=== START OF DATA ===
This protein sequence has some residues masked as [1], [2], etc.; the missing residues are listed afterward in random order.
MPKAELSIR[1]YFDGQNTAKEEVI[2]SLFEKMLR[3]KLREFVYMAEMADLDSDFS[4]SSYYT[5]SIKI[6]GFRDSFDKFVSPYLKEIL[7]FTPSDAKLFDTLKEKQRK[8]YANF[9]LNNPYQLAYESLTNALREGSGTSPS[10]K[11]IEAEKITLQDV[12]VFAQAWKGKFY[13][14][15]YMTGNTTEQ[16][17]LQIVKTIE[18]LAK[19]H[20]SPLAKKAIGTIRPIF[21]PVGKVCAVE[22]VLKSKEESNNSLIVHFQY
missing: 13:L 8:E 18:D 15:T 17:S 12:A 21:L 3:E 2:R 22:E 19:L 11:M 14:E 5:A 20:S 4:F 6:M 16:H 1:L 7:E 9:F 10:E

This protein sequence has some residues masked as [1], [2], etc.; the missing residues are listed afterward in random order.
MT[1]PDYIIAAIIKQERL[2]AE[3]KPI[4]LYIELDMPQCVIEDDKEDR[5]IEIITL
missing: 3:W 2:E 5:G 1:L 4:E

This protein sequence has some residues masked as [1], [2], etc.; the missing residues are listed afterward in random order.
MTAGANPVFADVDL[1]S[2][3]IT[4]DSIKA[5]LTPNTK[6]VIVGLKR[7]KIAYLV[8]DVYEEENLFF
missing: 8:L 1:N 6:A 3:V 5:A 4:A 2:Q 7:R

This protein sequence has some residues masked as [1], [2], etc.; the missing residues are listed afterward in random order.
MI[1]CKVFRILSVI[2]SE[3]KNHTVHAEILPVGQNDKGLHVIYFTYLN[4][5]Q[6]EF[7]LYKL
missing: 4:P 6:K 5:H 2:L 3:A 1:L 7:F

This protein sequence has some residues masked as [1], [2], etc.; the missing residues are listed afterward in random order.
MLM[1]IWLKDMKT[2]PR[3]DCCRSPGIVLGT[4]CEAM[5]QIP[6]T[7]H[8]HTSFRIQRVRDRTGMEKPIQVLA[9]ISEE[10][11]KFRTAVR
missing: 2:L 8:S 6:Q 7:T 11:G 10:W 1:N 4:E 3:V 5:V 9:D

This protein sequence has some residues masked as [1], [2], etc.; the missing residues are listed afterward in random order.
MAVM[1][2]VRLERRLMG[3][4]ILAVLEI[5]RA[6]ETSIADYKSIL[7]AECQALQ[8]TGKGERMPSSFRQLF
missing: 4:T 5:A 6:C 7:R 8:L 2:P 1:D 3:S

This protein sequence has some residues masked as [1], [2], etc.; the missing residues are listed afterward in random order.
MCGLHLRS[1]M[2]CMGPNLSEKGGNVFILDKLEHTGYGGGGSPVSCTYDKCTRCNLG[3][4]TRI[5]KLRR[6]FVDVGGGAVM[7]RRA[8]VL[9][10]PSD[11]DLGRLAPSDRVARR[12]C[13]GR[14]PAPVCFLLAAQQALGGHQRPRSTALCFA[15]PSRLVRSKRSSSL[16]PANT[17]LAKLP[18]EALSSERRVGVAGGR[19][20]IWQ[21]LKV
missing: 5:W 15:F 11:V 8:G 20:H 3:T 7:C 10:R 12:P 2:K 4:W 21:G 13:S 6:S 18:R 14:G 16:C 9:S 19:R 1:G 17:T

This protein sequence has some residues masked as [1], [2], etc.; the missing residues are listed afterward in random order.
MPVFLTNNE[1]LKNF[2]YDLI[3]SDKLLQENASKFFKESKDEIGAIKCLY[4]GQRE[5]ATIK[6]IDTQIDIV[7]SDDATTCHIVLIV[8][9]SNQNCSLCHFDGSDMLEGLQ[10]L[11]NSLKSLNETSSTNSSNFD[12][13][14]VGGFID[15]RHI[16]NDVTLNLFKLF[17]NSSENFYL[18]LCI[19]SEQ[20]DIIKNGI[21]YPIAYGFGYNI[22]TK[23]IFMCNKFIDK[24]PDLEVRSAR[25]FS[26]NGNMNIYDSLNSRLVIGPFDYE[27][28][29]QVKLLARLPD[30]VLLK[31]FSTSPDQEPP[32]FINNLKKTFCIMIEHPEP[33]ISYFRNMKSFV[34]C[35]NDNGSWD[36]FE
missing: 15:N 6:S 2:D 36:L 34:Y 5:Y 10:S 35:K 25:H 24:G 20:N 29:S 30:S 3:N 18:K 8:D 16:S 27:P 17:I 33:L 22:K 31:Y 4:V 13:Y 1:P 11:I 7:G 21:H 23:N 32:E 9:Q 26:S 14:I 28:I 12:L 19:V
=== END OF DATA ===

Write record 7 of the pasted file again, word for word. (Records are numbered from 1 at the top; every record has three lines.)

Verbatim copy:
This protein sequence has some residues masked as [1], [2], etc.; the missing residues are listed afterward in random order.
MCGLHLRS[1]M[2]CMGPNLSEKGGNVFILDKLEHTGYGGGGSPVSCTYDKCTRCNLG[3][4]TRI[5]KLRR[6]FVDVGGGAVM[7]RRA[8]VL[9][10]PSD[11]DLGRLAPSDRVARR[12]C[13]GR[14]PAPVCFLLAAQQALGGHQRPRSTALCFA[15]PSRLVRSKRSSSL[16]PANT[17]LAKLP[18]EALSSERRVGVAGGR[19][20]IWQ[21]LKV
missing: 5:W 15:F 11:V 8:G 20:H 3:T 7:C 10:R 12:P 2:K 4:W 21:G 13:S 6:S 18:R 14:G 16:C 9:S 19:R 1:G 17:T